The European Commission has cut its growth forecast for the EU to just 0.5% for 2012.
It says growth has now stopped in Europe and will not restart until mid-year.
Commissioner Olli Rehn said there is a risk of a new recession unless action is taken.
The forecast says Ireland’s economy will grow at 1.1% next year, the same as its estimate for 2011.
This is lower than the Government's estimate last week, which said the economy would grow by 1.5% next year.
The Commission says the stalled economy will mean no improvement in employment prospects in Europe next year, with unemployment remaining at 9.5%.
For Ireland it estimates unemployment at 14.3% compared with 14.4% this year.
Inflation for the EU is set to fall below 2% next year.
For 2013, the Commission says the EU should grow at 1.5%, while it expects Irish growth at 2.3%.
It forecasts Irish debt GDP to peak in 2013 at 121% on a no policy change basis.
The Government forecast last week said it would peak at 118%.
Germany dismisses report of smaller eurozone
The German government is not pursuing the idea of a smaller eurozone and its policies are focused on stabilising the currency bloc as a whole, Chancellor Angela Merkel's spokesman has said.
The statement came in response to a Reuters story that said some German and French officials had discussed moving ahead with tighter economic integration, possibly in a smaller group of countries.
"The German government is most definitely not pursuing such plans," spokesman Steffen Seibert said.
"On the contrary, our policies are aimed at stabilising the eurozone in its entirety and attacking the root of its problems," he added.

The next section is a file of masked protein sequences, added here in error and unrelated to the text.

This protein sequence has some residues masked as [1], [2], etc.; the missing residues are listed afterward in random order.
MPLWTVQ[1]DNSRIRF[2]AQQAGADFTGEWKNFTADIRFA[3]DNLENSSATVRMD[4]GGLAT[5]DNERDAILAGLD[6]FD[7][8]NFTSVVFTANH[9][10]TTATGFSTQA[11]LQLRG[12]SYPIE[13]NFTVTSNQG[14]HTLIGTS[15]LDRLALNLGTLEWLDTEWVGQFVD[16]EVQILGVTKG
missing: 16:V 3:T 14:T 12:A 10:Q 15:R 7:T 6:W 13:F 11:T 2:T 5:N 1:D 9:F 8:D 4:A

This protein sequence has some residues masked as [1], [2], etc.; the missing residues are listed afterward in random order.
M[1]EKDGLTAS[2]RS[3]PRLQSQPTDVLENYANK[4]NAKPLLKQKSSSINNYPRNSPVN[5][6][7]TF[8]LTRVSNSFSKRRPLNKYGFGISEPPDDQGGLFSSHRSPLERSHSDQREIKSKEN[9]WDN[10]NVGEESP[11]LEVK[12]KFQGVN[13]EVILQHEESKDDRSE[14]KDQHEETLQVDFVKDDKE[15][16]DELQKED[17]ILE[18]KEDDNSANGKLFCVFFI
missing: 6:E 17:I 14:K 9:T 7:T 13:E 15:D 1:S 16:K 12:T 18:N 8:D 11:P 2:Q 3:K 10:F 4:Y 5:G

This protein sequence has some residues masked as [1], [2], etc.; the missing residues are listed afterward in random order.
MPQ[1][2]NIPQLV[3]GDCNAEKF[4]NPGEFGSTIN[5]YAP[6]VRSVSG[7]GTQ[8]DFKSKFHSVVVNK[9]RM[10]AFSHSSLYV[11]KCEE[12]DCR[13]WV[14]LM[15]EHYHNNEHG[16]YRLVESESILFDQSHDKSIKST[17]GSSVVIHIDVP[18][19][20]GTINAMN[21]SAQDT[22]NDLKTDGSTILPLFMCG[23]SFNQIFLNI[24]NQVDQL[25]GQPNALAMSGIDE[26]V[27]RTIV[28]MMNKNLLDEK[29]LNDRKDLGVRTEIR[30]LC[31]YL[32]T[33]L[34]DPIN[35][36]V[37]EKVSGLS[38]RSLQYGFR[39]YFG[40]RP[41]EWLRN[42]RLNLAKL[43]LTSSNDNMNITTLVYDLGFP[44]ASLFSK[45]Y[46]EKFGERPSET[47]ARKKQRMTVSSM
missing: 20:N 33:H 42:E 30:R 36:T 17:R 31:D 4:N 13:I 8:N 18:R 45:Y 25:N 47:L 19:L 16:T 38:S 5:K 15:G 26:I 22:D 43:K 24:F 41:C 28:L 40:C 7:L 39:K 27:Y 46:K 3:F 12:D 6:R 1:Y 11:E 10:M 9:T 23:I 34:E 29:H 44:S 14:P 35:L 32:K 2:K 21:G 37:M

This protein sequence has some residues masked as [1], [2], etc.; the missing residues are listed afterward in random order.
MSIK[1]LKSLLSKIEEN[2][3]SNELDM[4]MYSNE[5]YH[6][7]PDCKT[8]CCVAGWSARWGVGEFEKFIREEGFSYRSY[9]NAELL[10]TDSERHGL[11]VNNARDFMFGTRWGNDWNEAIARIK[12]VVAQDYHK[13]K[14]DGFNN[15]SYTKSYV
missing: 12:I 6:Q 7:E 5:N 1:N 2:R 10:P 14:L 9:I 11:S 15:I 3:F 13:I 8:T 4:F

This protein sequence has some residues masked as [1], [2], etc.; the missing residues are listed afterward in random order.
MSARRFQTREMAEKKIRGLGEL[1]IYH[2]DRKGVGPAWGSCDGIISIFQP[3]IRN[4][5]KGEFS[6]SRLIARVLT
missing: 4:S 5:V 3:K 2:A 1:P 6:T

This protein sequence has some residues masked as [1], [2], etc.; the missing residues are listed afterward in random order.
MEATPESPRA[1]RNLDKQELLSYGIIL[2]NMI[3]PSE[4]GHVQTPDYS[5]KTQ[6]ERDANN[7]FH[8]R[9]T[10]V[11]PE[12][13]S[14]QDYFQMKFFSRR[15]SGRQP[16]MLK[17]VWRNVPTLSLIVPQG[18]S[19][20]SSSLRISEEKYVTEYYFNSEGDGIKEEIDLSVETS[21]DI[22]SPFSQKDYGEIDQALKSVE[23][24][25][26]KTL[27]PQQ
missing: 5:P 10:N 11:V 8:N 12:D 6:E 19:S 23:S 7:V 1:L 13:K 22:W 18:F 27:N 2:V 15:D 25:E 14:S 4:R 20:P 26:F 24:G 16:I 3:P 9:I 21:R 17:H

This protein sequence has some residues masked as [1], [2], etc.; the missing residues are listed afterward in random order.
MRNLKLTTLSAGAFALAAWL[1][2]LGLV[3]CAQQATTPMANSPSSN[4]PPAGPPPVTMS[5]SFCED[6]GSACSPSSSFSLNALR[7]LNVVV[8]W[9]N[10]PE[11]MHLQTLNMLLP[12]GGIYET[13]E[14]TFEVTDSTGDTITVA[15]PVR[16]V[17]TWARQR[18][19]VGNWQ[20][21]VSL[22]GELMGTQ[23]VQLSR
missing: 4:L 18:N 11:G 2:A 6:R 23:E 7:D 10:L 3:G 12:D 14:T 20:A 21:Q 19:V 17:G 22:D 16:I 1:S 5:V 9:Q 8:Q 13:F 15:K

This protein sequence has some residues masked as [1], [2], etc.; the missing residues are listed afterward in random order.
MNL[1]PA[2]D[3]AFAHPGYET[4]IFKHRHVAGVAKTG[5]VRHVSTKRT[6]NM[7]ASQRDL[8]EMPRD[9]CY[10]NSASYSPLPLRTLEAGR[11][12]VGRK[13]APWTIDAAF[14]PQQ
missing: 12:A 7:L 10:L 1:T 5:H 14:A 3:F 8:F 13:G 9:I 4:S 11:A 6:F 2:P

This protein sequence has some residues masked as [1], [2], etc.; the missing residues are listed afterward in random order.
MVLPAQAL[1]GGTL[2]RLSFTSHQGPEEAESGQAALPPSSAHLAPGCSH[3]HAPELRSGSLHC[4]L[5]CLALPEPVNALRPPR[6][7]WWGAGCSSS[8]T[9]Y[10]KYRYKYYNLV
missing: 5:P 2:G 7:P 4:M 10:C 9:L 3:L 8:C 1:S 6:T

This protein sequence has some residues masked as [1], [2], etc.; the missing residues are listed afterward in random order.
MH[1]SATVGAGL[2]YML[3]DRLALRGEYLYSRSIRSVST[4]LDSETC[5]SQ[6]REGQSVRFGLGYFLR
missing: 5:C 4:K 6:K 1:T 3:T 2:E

US President Barack Obama spoke separately with his German and French counterparts today about the European financial crisis, the White House said.
The conversations with German Chancellor Angela Merkel and French President Nicolas Sarkozy were in addition to a call he made to Italian President Giorgio Napolitano to express his confidence in Napolitano's leadership, the White House said.
On Tuesday, Mr Sarkozy said a two-speed Europe - the eurozone moving ahead more rapidly than all 27 countries in the EU - was the only model for the future.
Mrs Merkel had said Europe's plight was now so "unpleasant" that deep structural reforms were needed quickly, warning the rest of the world would not wait.
She called for changes in EU treaties and said ''it is time for a breakthrough to a new Europe."
To an extent the taboo of a country leaving the 17-member currency bloc was already broken at the G20 summit in Cannes last week.
There, German Chancellor Angela Merkel and Mr Sarkozy both effectively said that Greece might have to drop out if the eurozone's long-term stability was to be maintained.
Tánaiste Eamon Gilmore has said that Ireland will remain in the eurozone even if France and Germany go ahead with their own plans.
He said both he and the Irish Government very much agreed with Commission President José Manuel Barosso, who had made it very clear that individual countries should not be going off on what he called solo runs.